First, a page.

The Radisson ballroom was not yet full, and Republican presidential candidate Donald Trump would not arrive for almost an hour. Already, the crowd chanted, “lock her up.” Peter Vincello from Raymond was on his way in, with his 15 year-old son.
“He kinda talked me into it. I was actually supporting Cruz in the primary.” But now, Vincello said, “He says all the right things, second amendment, getting the economy back, law and order.”
As the rally got underway, Donald Trump did not veer from his script after his former Republican primary rival, Ben Carson, introduced him to a cheering crowd.
Trump won New Hampshire's primary in February by a wide margin – as did Bernie Sanders. But today, in New Hampshire, Trump is trailing Hillary Clinton in the polls. And Thursday afternoon, Trump directed blow after blow to one person only: his rival, Hillary Clinton. Trump went after Clinton’s honesty, and her effectiveness in office. He brought up her pricey speeches and the private email server.
But when the crowd chanted “lock her up,” Trump tried something new. “Let’s just WIN on November 8th,” he said.
The same day as Trump’s rally in Manchester, Clinton delivered a speech in Nevada, accusing Trump of “taking hate groups mainstream.”
To the largely Caucasian crowd in Manchester, Trump argued many times over that he, not Clinton, is the candidate who will do the most for communities of color, saying “this is the year that the people that have been betrayed by Democratic policies including millions and millions of African-American and Hispanic-American citizens reject the politicians that have failed them over and over and over again.”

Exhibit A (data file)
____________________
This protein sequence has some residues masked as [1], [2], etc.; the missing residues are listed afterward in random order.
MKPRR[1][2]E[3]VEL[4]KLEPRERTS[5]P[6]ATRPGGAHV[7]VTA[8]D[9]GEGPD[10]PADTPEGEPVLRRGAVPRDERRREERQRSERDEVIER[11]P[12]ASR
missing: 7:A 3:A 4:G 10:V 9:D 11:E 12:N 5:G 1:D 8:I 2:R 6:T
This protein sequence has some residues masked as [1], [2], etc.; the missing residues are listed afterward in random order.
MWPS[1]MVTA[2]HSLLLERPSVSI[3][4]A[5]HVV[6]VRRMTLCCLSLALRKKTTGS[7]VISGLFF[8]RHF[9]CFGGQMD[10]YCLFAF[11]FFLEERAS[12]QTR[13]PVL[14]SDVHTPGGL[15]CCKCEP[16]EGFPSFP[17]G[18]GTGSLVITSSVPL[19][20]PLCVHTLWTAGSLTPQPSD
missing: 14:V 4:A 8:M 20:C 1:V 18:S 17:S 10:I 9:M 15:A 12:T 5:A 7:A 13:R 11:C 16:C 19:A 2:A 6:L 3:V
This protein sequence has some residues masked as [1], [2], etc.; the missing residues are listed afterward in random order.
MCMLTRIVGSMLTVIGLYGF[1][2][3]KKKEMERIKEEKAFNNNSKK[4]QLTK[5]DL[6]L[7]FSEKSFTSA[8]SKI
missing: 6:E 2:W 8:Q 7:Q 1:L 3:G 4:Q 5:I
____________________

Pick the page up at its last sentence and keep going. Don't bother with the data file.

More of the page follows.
That message seemed to resonate with one fan bedecked with Trump paraphernalia, Erika DeBenedictis.
"I think it’s all about inclusion, I love his message,” she said, “I think he’s not a divider, I think he’s unfairly portrayed, I feel very positive about him staying on message. Yeah, Trump!” she added, ecstatically.
A year ago in the Primary, Trump characterized most Mexican immigrants as “drug dealers” and “rapists.” Seventy-four days from the general election, Donald Trump recast that message on immigration
“If you want to have strong borders so people come into our country, but they come in legally through a legal process, that doesn’t make you a racist, that makes you smart,” he said.